If you're looking for a fly-by-the-seat-of-your-pants trip, Walt Disney World probably isn't the best option. A tired five-year-old in tears because she just wants to meet her favorite mouse is enough to turn any civilized human being into Donald Duck. Unfortunately Disney's phone customer service isn't quite as magical as it's "quacked" up to be, and the Disney website isn't always reliable at peak times. With long lines and restaurants that are booked months in advance, the key to seeing and doing everything your family desires is to make a detailed plan in advance of your arrival date.
- When booking accommodations, Walt Disney World resorts include a range of options to fit most budgets. They also offer exclusive Magic Hours in the parks, as well as transportation and character breakfasts, making them a convenient choice for families.
- Purchase park tickets in advance. The Park Hopper Pass offers greater flexibility, as it allows families to visit multiple parks in the same day, though it is more expensive. If you're a member of AAA, check for discounts.
- Determine which days you'd like to devote to particular parks. If you're staying in a Disney resort, schedule the parks based on the days they'll be offering Magic Hours. (Note that if you're not staying in a Disney World resort or you're just not a family of early risers, it might be best to avoid Magic Hour days at each park, and instead arrive at non-Magic Hour parks at the regularly scheduled opening times.)
- Make a list of the rides, restaurants and attractions you'd like to visit. Walt Disney World offers a free FastPass+ program, which enables families to reserve times to ride their favorite attractions, meet their favorite characters and even save prime spots for viewing fireworks up to 30 days in advance of their arrival once park tickets have been purchased, and up to 60 days in advance when purchasing a Walt Disney World Resort vacation package. Dinner reservations may also be made online in advance of arrival.
- Consider planning a trip in the fall. October offers shorter lines and milder temperatures. Other added bonuses include Mickey's Not-So-Scary Halloween Party, which is sure to please tiny visitors, and the Epcot International Food & Wine Festival, which is great fun for moms and dads.
The early bird beats the crowd
- For the shortest lines and most comfortable temperatures, plan to arrive within a few minutes of park opening. It's a great opportunity to get that obligatory "Kids Standing in Front of Cinderella's Castle Grinning" photo, and for hardcore rollercoaster fans it's the perfect time to breeze past people taking photos to be first in line for popular attractions.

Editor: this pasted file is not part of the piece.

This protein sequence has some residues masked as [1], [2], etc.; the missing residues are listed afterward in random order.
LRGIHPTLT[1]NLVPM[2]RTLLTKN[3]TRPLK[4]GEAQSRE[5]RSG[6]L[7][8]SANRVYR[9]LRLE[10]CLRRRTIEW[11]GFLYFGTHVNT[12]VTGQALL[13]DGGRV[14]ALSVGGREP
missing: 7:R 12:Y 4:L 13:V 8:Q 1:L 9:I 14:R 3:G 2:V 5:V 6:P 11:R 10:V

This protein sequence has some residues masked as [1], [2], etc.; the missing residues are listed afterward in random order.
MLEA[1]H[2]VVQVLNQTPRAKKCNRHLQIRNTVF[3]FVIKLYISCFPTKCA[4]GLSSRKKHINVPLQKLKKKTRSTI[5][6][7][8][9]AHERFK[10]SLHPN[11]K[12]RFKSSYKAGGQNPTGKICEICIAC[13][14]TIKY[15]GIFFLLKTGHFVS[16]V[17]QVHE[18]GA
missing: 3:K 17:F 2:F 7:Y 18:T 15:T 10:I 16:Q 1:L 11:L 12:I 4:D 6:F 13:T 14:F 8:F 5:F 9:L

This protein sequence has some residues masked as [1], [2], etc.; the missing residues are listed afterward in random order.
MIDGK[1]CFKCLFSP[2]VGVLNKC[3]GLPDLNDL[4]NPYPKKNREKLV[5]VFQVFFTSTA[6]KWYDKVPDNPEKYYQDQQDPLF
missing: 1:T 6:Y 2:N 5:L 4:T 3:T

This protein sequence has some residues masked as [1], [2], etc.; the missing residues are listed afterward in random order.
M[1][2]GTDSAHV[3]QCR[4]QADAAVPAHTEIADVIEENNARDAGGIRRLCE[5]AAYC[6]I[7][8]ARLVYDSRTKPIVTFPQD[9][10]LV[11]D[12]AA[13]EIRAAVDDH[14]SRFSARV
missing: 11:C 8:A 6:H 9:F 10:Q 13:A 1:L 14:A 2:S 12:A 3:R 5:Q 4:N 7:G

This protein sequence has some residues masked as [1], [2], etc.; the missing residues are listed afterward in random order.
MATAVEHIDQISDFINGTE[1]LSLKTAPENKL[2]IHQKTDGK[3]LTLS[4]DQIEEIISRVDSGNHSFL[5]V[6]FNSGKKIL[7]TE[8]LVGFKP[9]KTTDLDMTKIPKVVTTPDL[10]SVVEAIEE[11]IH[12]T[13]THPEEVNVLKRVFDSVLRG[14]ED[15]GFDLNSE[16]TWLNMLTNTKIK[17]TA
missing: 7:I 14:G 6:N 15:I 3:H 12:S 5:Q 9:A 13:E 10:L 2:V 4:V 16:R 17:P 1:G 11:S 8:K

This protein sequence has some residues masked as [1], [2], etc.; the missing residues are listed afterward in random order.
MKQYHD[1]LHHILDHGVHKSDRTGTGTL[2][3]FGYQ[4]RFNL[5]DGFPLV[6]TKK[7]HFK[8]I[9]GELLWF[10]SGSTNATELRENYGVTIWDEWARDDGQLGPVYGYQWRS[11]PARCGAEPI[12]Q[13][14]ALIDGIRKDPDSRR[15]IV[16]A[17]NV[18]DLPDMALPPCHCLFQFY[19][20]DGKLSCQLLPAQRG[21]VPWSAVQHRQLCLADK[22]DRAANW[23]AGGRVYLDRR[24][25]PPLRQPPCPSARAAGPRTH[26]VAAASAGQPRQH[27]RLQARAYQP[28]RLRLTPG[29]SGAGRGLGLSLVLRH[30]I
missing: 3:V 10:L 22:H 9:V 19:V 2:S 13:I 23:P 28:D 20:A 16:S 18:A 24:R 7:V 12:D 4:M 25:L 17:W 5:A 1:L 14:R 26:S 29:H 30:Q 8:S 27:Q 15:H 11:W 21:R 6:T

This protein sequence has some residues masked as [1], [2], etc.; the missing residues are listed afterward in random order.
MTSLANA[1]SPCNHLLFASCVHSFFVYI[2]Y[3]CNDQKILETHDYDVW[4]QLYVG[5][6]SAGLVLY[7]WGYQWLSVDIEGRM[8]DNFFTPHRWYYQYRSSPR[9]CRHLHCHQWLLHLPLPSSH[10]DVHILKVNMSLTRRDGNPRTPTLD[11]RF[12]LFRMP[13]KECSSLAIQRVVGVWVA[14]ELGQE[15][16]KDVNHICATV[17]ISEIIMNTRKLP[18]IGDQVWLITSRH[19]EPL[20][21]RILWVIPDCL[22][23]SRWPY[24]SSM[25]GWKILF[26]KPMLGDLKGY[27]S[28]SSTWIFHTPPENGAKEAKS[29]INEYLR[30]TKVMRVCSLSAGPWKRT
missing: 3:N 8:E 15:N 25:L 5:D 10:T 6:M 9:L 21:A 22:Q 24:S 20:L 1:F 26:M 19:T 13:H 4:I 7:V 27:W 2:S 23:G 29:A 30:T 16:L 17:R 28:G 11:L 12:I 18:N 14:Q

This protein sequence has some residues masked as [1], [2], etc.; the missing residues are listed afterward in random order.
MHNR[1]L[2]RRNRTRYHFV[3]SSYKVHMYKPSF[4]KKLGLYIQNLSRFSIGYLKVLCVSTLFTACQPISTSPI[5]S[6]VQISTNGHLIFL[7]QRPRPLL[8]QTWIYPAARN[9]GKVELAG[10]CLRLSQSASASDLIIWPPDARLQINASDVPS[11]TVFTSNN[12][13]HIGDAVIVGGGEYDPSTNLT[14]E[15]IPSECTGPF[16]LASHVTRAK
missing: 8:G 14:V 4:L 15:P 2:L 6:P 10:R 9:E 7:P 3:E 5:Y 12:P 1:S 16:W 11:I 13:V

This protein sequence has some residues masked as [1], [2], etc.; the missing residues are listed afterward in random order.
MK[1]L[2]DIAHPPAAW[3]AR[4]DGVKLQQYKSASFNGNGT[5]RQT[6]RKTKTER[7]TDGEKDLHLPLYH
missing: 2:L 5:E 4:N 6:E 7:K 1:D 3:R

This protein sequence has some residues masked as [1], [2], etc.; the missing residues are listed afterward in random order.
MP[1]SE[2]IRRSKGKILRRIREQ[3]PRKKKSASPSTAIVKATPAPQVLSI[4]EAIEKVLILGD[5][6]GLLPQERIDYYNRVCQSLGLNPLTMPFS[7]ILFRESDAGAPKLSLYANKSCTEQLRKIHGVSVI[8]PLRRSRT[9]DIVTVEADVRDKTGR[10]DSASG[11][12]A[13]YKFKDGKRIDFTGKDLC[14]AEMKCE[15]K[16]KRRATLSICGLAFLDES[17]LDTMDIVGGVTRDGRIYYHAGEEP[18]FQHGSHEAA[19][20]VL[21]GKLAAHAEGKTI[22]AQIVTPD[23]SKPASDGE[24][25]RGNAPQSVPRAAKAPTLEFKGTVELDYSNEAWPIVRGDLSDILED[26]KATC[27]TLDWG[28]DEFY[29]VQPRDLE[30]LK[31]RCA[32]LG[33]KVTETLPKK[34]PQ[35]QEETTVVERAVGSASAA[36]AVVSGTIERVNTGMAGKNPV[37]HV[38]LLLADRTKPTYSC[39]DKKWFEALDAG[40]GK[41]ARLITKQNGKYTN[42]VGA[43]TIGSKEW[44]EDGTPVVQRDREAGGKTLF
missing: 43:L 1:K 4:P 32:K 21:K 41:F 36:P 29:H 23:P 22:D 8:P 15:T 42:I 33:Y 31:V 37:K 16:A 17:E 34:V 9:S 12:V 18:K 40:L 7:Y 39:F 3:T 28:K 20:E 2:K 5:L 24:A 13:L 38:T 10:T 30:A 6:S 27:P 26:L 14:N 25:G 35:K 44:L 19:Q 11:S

- Walt Disney World's transportation system includes monorails, buses and even boats, so map out your transportation route in advance, and if you plan to arrive when the gates open, be sure you leave yourself plenty of time to get there.
Never judge a line by its entrance
So you don't have a FastPass+, but the wait time for that ride doesn't look too bad from the entrance, right? Many attraction lines are indoors, which helps considerably reduce the amount of time kids stand out in the hot sun. Unfortunately it makes it difficult to gauge a line's length from the entrance.
- For a more accurate estimate of the wait time, check the wait time sign at the entrance to the ride, which is updated frequently.
- Measure kids in advance of the trip to determine whether they meet the minimum height requirement for the attraction (which is also posted on the Walt Disney World website with each attraction's description). There's nothing worse than waiting in line, only to discover your little one isn't quite tall enough to ride.
- Keep phones with you and charged at all times and have a few games and apps loaded and ready to play if boredom hits. One to try: Charades!, a free App available on iTunes. Choose the Disney category for added fun.
- Another fun way to pass the time: photography. Challenge tweens or teens to take interesting photos of what they see while waiting in line. With haunted crypts, mystic bookcases and talking tombstones, Disney World lines are unlike any other, and provide plenty of material for interesting photos.